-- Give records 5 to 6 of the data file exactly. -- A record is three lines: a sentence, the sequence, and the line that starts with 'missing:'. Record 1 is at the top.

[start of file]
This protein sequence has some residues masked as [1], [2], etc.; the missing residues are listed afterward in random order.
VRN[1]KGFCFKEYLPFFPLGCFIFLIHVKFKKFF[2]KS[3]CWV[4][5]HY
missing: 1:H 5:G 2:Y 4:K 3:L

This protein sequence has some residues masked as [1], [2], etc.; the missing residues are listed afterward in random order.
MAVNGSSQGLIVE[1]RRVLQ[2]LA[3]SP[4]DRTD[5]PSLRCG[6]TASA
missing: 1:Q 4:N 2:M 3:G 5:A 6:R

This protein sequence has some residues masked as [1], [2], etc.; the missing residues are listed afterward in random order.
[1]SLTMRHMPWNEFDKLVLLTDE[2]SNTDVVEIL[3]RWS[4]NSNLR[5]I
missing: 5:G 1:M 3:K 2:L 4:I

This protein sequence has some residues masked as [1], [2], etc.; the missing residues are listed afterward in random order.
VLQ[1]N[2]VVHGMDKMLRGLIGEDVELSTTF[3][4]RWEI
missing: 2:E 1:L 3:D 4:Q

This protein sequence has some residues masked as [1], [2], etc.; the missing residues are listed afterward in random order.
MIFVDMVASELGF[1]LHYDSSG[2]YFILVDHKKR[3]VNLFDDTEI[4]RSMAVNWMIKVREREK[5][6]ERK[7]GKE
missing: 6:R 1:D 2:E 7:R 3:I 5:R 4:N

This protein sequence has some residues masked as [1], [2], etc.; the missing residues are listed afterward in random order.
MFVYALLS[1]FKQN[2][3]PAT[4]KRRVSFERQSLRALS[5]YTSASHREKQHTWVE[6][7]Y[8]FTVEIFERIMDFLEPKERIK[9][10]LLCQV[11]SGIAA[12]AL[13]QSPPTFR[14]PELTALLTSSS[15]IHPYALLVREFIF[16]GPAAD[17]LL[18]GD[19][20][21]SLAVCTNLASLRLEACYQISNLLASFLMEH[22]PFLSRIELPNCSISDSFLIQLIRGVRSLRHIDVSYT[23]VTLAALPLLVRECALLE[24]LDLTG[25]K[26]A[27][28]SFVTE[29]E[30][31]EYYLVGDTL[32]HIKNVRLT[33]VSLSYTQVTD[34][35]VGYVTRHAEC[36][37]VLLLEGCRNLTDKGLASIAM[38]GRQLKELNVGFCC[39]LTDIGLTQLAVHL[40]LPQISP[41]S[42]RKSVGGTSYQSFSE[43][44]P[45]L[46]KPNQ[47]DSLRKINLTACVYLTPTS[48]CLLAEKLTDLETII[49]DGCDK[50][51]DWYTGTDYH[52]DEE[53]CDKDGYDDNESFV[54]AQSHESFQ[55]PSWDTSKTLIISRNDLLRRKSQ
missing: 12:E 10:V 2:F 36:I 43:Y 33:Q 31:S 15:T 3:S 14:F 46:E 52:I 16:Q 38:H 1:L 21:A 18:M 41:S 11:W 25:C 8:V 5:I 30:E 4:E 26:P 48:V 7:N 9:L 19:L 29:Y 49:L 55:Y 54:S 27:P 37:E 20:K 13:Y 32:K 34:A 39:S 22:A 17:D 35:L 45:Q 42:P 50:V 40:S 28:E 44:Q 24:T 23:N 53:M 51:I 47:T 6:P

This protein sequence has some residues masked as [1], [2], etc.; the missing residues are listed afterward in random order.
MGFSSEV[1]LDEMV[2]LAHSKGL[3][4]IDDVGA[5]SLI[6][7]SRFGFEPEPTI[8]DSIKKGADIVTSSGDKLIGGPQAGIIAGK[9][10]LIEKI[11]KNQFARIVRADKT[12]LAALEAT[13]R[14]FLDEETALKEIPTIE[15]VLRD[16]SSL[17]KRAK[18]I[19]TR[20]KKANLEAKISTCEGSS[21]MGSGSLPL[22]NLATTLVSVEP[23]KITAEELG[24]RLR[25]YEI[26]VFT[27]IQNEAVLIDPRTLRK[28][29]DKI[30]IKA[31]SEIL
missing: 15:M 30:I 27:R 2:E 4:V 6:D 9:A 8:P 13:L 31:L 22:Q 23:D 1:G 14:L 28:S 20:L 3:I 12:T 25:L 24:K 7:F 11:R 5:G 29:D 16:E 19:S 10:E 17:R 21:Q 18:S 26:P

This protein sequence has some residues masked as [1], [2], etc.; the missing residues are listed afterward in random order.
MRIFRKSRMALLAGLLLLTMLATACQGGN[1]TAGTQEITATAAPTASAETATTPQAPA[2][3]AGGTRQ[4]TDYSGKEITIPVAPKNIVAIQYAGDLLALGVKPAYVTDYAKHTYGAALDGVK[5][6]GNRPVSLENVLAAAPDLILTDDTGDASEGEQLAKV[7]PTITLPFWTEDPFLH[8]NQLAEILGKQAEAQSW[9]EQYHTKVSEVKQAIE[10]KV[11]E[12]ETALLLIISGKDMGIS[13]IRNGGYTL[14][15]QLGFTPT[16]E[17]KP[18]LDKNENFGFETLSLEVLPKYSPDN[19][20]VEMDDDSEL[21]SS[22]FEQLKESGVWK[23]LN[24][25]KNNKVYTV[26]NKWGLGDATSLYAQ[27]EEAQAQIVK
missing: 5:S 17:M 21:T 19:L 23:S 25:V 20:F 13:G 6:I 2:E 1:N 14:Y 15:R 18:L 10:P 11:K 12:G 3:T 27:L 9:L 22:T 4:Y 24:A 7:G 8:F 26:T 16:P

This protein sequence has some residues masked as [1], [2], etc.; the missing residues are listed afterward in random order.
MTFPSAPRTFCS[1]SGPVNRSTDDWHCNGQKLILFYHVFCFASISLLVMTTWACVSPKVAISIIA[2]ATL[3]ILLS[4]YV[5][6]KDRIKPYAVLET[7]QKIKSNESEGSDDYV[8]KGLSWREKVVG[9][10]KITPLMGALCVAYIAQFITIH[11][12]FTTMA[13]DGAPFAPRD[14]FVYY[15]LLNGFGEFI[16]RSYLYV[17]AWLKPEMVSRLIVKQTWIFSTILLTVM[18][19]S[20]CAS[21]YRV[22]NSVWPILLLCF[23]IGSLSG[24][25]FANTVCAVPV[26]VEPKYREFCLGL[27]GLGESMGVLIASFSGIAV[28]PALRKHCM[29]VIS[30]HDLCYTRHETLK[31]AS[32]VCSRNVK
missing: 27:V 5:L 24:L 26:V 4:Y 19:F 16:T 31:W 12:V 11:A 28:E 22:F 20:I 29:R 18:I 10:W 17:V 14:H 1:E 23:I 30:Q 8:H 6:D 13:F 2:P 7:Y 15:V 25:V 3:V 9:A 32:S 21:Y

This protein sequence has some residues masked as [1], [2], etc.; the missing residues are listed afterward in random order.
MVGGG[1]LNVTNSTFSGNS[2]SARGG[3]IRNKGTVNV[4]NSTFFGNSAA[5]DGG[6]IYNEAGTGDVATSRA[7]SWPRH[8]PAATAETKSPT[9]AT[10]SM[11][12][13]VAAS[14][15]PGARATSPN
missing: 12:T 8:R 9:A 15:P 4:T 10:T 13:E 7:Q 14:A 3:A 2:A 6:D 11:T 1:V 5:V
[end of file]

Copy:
This protein sequence has some residues masked as [1], [2], etc.; the missing residues are listed afterward in random order.
MIFVDMVASELGF[1]LHYDSSG[2]YFILVDHKKR[3]VNLFDDTEI[4]RSMAVNWMIKVREREK[5][6]ERK[7]GKE
missing: 6:R 1:D 2:E 7:R 3:I 5:R 4:N

This protein sequence has some residues masked as [1], [2], etc.; the missing residues are listed afterward in random order.
MFVYALLS[1]FKQN[2][3]PAT[4]KRRVSFERQSLRALS[5]YTSASHREKQHTWVE[6][7]Y[8]FTVEIFERIMDFLEPKERIK[9][10]LLCQV[11]SGIAA[12]AL[13]QSPPTFR[14]PELTALLTSSS[15]IHPYALLVREFIF[16]GPAAD[17]LL[18]GD[19][20][21]SLAVCTNLASLRLEACYQISNLLASFLMEH[22]PFLSRIELPNCSISDSFLIQLIRGVRSLRHIDVSYT[23]VTLAALPLLVRECALLE[24]LDLTG[25]K[26]A[27][28]SFVTE[29]E[30][31]EYYLVGDTL[32]HIKNVRLT[33]VSLSYTQVTD[34][35]VGYVTRHAEC[36][37]VLLLEGCRNLTDKGLASIAM[38]GRQLKELNVGFCC[39]LTDIGLTQLAVHL[40]LPQISP[41]S[42]RKSVGGTSYQSFSE[43][44]P[45]L[46]KPNQ[47]DSLRKINLTACVYLTPTS[48]CLLAEKLTDLETII[49]DGCDK[50][51]DWYTGTDYH[52]DEE[53]CDKDGYDDNESFV[54]AQSHESFQ[55]PSWDTSKTLIISRNDLLRRKSQ
missing: 12:E 10:V 2:F 36:I 43:Y 33:Q 31:S 15:T 3:S 14:F 46:E 52:I 16:Q 38:H 1:L 21:A 18:M 41:S 11:W 25:C 8:V 5:I 30:E 4:E 26:P 48:V 7:N 9:L 19:L 29:Y 49:L 55:Y 54:S 27:P 37:E 20:K 13:Y 32:K 34:A 39:S 22:A 17:D 35:L 45:Q 42:P 50:V 40:S 28:E 44:Q 24:T 23:N 53:M 51:I 47:T 6:P